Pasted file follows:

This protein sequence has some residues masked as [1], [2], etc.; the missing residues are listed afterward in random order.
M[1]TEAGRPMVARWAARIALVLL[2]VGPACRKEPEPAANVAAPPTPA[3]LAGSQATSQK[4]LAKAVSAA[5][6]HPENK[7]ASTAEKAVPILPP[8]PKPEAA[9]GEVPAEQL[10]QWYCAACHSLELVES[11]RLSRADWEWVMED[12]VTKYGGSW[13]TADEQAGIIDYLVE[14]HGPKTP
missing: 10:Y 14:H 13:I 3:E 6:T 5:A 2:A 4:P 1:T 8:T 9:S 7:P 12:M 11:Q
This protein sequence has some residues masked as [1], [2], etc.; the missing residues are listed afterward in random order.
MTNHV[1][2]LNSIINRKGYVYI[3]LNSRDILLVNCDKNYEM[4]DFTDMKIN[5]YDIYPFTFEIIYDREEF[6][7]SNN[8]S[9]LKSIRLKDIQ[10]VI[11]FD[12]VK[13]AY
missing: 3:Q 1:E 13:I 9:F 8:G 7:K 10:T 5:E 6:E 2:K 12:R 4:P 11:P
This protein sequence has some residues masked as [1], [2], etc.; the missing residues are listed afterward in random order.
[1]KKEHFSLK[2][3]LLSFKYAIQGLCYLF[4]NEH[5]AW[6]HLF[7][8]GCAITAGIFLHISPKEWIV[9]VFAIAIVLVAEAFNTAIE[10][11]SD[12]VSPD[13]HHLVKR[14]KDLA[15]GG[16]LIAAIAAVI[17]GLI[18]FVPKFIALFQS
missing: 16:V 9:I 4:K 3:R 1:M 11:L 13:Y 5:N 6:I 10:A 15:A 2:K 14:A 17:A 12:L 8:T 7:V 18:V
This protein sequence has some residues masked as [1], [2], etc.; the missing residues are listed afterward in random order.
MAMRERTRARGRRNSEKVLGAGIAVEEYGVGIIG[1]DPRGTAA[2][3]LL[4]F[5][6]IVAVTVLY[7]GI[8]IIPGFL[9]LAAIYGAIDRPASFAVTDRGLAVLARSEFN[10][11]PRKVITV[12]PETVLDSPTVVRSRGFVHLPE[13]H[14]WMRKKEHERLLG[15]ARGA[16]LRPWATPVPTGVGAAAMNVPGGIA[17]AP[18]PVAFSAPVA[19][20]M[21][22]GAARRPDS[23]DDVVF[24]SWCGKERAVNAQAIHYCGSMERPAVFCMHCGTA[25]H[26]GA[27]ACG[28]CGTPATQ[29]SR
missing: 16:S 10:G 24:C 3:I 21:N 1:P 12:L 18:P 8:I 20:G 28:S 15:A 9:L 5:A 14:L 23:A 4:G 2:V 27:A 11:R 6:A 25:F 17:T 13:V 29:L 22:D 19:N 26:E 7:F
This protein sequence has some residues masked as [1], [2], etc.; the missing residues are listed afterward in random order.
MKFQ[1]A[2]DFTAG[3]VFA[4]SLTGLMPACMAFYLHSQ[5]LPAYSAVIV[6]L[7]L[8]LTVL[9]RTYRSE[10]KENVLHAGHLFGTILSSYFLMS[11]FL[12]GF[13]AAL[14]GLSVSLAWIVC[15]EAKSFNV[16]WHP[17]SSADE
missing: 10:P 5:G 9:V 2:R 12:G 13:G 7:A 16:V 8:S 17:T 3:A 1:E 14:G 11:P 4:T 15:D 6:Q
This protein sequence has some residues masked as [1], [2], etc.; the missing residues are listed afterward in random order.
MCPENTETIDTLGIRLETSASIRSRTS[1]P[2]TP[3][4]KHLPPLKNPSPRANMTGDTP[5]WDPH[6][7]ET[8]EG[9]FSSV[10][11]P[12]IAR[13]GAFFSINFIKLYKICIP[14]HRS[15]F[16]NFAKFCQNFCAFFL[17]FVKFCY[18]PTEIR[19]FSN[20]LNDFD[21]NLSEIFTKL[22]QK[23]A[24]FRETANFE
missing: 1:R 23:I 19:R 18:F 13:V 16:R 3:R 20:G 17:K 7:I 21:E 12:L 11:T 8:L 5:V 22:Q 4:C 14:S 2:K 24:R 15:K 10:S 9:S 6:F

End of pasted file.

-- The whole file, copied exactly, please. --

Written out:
This protein sequence has some residues masked as [1], [2], etc.; the missing residues are listed afterward in random order.
M[1]TEAGRPMVARWAARIALVLL[2]VGPACRKEPEPAANVAAPPTPA[3]LAGSQATSQK[4]LAKAVSAA[5][6]HPENK[7]ASTAEKAVPILPP[8]PKPEAA[9]GEVPAEQL[10]QWYCAACHSLELVES[11]RLSRADWEWVMED[12]VTKYGGSW[13]TADEQAGIIDYLVE[14]HGPKTP
missing: 10:Y 14:H 13:I 3:E 6:T 5:A 2:A 4:P 1:T 8:T 9:S 7:P 12:M 11:Q
This protein sequence has some residues masked as [1], [2], etc.; the missing residues are listed afterward in random order.
MTNHV[1][2]LNSIINRKGYVYI[3]LNSRDILLVNCDKNYEM[4]DFTDMKIN[5]YDIYPFTFEIIYDREEF[6][7]SNN[8]S[9]LKSIRLKDIQ[10]VI[11]FD[12]VK[13]AY
missing: 3:Q 1:E 13:I 9:F 8:G 7:K 10:T 5:E 6:E 2:K 12:R 4:P 11:P
This protein sequence has some residues masked as [1], [2], etc.; the missing residues are listed afterward in random order.
[1]KKEHFSLK[2][3]LLSFKYAIQGLCYLF[4]NEH[5]AW[6]HLF[7][8]GCAITAGIFLHISPKEWIV[9]VFAIAIVLVAEAFNTAIE[10][11]SD[12]VSPD[13]HHLVKR[14]KDLA[15]GG[16]LIAAIAAVI[17]GLI[18]FVPKFIALFQS
missing: 16:V 9:I 4:K 3:R 1:M 11:L 13:Y 5:N 6:I 10:A 15:A 2:K 14:A 17:A 12:L 8:T 7:V 18:V
This protein sequence has some residues masked as [1], [2], etc.; the missing residues are listed afterward in random order.
MAMRERTRARGRRNSEKVLGAGIAVEEYGVGIIG[1]DPRGTAA[2][3]LL[4]F[5][6]IVAVTVLY[7]GI[8]IIPGFL[9]LAAIYGAIDRPASFAVTDRGLAVLARSEFN[10][11]PRKVITV[12]PETVLDSPTVVRSRGFVHLPE[13]H[14]WMRKKEHERLLG[15]ARGA[16]LRPWATPVPTGVGAAAMNVPGGIA[17]AP[18]PVAFSAPVA[19][20]M[21][22]GAARRPDS[23]DDVVF[24]SWCGKERAVNAQAIHYCGSMERPAVFCMHCGTA[25]H[26]GA[27]ACG[28]CGTPATQ[29]SR
missing: 16:S 10:G 24:C 3:I 21:N 1:P 12:L 18:P 8:I 20:G 28:S 15:A 9:L 5:A 14:L 23:A 4:G 2:V 27:A 11:R 6:A 25:F 17:T 13:V 29:L 22:D 19:N 26:E 7:F
This protein sequence has some residues masked as [1], [2], etc.; the missing residues are listed afterward in random order.
MKFQ[1]A[2]DFTAG[3]VFA[4]SLTGLMPACMAFYLHSQ[5]LPAYSAVIV[6]L[7]L[8]LTVL[9]RTYRSE[10]KENVLHAGHLFGTILSSYFLMS[11]FL[12]GF[13]AAL[14]GLSVSLAWIVC[15]EAKSFNV[16]WHP[17]SSADE
missing: 10:P 5:G 9:V 2:R 12:G 13:G 7:A 16:V 8:S 17:T 3:A 1:E 14:G 11:P 4:T 15:D 6:Q
This protein sequence has some residues masked as [1], [2], etc.; the missing residues are listed afterward in random order.
MCPENTETIDTLGIRLETSASIRSRTS[1]P[2]TP[3][4]KHLPPLKNPSPRANMTGDTP[5]WDPH[6][7]ET[8]EG[9]FSSV[10][11]P[12]IAR[13]GAFFSINFIKLYKICIP[14]HRS[15]F[16]NFAKFCQNFCAFFL[17]FVKFCY[18]PTEIR[19]FSN[20]LNDFD[21]NLSEIFTKL[22]QK[23]A[24]FRETANFE
missing: 1:R 23:I 19:R 18:F 13:V 16:R 3:R 20:G 17:K 7:I 21:E 12:L 11:T 8:L 5:V 22:Q 4:C 14:S 2:K 24:R 15:K 10:S 9:S 6:F